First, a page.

3 JAN: Sunday: Steeple Jason, West Falklands
Steeple Jason is one of four islands within the Jason Island chain (South Jason, Grand Jason, Flat Jason and Steeple Jason). We read beforehand that with its twin pinnacles, Steeple is the most dramatic of the four. Steeple is surrounded by low lying land around the shore, which rises quickly into a steep peak, hence the island’s name. It is also notable as one of the world’s major breeding grounds for black browed albatross, one of our favorite birds! Over 70% of the world’s population breeds in the Falklands, and we were excited to learn that an estimated half a million albatross nest on Steeple Jason, along three miles of coastline. Interspersed between the albatross are breeding rockhopper penguin pairs. We had also been warned about the Falkland’s unusual bird of prey, the “Johnny Rook”, or striated Caracara, which is a member of the Falcon family.
Our daily schedule informed us that Steeple Jason “runs six miles from northwest to southeast, and a mile across at the widest. At one time sheep, seals and penguins were farmed here, but happily Steeple Jason has been preserved for wildlife since 1970. The new owners, the NY Bronx Zoological Society, opened a field station 4 years ago at the northeast end beyond the rookeries, so we may meet the field researchers running the station.” We had an early (0530) wake up call, followed by breakfast. The first zodiac landing was planned to occur at 0700, but as the Polar Star neared Steeple Jason, it was obvious that the ocean swells were too dangerous, so we had to wait for the ship to reposition at a more sheltered location. This cost us about an hour of our overall shore time (we had an early afternoon departure deadline from the Falklands to South Georgia). Our zodiac driver navigated us past large beds of kelp that surrounded the island, and it was a bit tricky scrambling up to the landing site’s jagged rocks. We were told to navigate the treacherous terrain slowly and in a controlled manner. Everyone heeded this sound advice, as it would have been terrible to cut our trip short due to an avoidable injury this early in the trip.
The Cheeseman staff had marked a walkable route from the landing zone to the albatross colony with red and black flags, and we were warned to steer clear of the sometimes aggressive, dive-bombing Johnny Rooks. We kept the large gentoo colony to our left, and noticed a caracara scavenging on the carcass of a recently killed gentoo. It was amazing to get up close to the inquisitive and unafraid caracaras, and we were able to take quite a few nice shots of them. What we had come to love about this trip so far was the complete amount of autonomy that the staff gave us. There was no hand holding, or babysitting. Basically, we were on our own from the landing site to the colony, enjoying the well marked, easy trail across sloping terrain. Once we got to the albatross colony, we were met by the euphoric pair of Patrick Endres and Jim Danzenbaker, who gave us a quick briefing on one of the world’s most amazing sights. The albatross colony was massive, extending as far out as the eye could see. We had to scramble down tall tussock grass to get to the edge of colony, and it literally took our breath away. What an amazing sight! We were mesmerized watching the albatross in their daily activities of preening, courting, nesting and feeding their super cute chicks. It was just awesome and awe inspiring. It amused us to see rockhopper penguins that had infiltrated the albatross colony, with one of them hopping up into an albatross nest, pretending to nurse an imaginary egg! It was so funny. Even though the staff had forewarned us to expect the scavenging skuas and Johnny Rooks to patrol the colony in search of an easy meal, it didn’t make it any more bearable to see them dive bomb the colony to prey on an unguarded chick or egg.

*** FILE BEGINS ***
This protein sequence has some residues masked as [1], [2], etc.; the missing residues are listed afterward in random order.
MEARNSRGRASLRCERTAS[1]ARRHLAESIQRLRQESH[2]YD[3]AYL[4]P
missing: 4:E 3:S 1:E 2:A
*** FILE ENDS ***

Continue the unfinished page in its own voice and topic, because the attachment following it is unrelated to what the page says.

Even though Ted had proclaimed this was one of his favorite places on earth, we had no idea what he meant until we experienced it for ourselves first hand. After taking photos to our heart’s content, we decided to check out the flight patterns of the albatross returning and taking off to sea. They are such graceful birds in the air, riding on thermal currents without flapping their wings, making their flight seem effortless. Take that extreme of flight perfection, and compare it to their rather clumsy and out of control landing, and it made for hours of endless entertainment. We both marveled at our amazing luck with the fantastic weather, as we had perfect blue skies. It was in fact quite warm, and we were glad that we didn’t wear too many layers this morning, at one point even stripping down to our base layer and soaking in the sun. Sandwiches were available at the landing site from 11 am onward, so at around noon, we headed back to enjoy a quick meal. Oystercatchers showed little fear as they darted mere feet from us in search of food. The brownies were amazing, and after enjoying our meal, we headed towards the Gentoo colony for a catnap between the tussock grass clumps. After awaking feeling rejuvenated, we headed down to the rocky shoreline where we could see the gentoo penguins (joined by a few intrepid rockhoppers) bath in a shallow pool and hop fearlessly into the surging surf. We clambered down to both sides of a gulley to capture the action from various angles, and reluctantly headed back to the landing site at 1630 for the last zodiac ride back to the Polar Star. It was another amazing day, and we really enjoyed all that the Falklands had to offer.
Our afternoon agenda included some light snacks in the observation lounge, as the Polar Star bid adieu to the Falklands and headed towards South Georgia. Since our gear had to be inspected prior to being allowed to disembark in South Georgia, we decided to get a head start on everyone else by snagging a vacuum from the fourth floor bar area immediately before dinner. After dinner, we attended Craig Poore’s “War in the Falklands/Malvinas” lecture, which was an educational synopsis of why the war between the British and Argentinians broke out in the first place.